We had a lovely family Easter.   Two grandparents (dwedfully old, as Dana says), three ‘children’ (in the prime of life), their charming spouses, and four grandchildren (dwedfully young, I might say), and a passing-through dog.   It was noisy, chaotic and fun.


 I heard that my children had had a discussion about the religious significance of Easter and realised that because I was so profoundly irritated by my father’s wish to impose his religious views (which were decidedly eccentric) on us, while I had certainly not troubled my children with  my views (or indeed any creeds) I had, in my silence on the  subject, left them woefully uneducated on these matters.   Yet another failure in parenting…


Elisabeth and Robert w ere our hosts (how nice for it no longer to be always us) in their newly refurbished house, and we had all brought contributions to the feast.


At family gatherings there is  always a complicated mixture of feelings:  love and irritation;   pride and worry;  pleasure and fatigue.   But when you come away, back to the peaceful oasis of your own chamber, and discuss events with your own partner, with all his good sense and sound judgement, who also uniquely, loves everyone that you love, you realise how blessed you are.   Your children are the  real riches of your life, and are making their own way;  their chosen partners bring into your life the different habits of their family’s lifestyle;  and that great promise for the future, your beloved grandchildren, each so very different, grow and prosper.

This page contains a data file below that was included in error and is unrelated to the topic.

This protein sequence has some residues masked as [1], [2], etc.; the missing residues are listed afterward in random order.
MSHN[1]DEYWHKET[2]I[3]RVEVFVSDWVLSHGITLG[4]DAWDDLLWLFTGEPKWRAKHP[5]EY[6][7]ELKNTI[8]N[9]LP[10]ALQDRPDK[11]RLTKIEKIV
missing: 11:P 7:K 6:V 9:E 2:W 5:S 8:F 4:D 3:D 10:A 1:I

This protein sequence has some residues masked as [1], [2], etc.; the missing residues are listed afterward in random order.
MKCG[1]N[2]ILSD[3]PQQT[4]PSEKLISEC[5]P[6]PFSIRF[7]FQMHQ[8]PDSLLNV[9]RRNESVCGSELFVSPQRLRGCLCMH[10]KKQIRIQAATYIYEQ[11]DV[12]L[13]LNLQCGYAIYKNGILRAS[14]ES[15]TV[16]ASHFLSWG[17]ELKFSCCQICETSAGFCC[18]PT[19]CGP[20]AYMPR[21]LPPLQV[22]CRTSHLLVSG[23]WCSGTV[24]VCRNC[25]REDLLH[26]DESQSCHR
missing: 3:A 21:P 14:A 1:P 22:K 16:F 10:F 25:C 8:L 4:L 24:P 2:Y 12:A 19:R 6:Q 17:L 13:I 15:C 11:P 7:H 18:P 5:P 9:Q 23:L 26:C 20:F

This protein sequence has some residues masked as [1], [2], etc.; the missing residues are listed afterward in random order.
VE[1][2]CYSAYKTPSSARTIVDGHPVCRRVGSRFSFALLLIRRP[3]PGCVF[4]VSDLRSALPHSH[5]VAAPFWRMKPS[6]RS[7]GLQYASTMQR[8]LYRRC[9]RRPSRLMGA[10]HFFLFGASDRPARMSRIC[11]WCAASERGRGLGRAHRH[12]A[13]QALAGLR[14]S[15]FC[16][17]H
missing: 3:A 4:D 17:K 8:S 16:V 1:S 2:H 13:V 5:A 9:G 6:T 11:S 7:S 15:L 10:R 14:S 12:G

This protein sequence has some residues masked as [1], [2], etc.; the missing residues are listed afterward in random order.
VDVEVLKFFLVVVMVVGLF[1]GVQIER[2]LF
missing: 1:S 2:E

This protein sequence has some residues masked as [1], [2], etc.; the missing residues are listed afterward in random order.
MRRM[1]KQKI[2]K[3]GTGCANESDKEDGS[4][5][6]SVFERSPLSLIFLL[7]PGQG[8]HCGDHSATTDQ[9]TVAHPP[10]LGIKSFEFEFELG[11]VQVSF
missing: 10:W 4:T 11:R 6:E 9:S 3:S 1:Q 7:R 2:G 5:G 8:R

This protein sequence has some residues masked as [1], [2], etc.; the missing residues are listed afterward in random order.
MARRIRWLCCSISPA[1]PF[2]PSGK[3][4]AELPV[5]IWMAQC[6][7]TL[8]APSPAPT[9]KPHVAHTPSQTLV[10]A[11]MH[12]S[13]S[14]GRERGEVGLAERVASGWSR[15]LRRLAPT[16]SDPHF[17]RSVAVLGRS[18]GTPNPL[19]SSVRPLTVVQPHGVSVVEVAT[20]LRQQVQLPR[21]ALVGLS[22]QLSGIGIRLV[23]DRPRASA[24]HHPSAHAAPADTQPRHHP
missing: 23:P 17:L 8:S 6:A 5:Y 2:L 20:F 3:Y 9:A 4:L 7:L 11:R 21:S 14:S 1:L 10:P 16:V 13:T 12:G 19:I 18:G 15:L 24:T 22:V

There’s the stylish Alexandra with her various artistic and musical talents;  the beautiful Erin, so practical and competent;  and the unique and fascinating Dana with her lovely eyes, her astonishing memory and her penetrating intellect.


Then there’s The Boy, who was proudly wearing a lovely Postman Pat jumper knitted by his other grandma.    He found himself in possession of a small, silver-paper wrapped, chocolate egg.   I watched him assess and consider the people around him to whom he could apply for assistance, and whether they could be trusted to remove the paper but not eat the egg.   Other children he rejected out of hand.    His grandfather he considered for longer, but obviously regarded the risk of him eating the egg was too great.   Finally, he entrusted the egg to me, but stood with his nose about 2 inches away from it, anxiously supervising my efforts.   I handed him the egg, and then pointing to his mother, said, Ask Mummy if you can have it now.    Ewan is a smart boy.   He knew his mother would be concerned about his diet; whether he would eat his dinner;  other tiresome Mummyish issues.   He popped the whole egg in his mouth and munched on it with great satisfaction before I could even turn him in the direction of his mother.   Oh the pleasures of being young!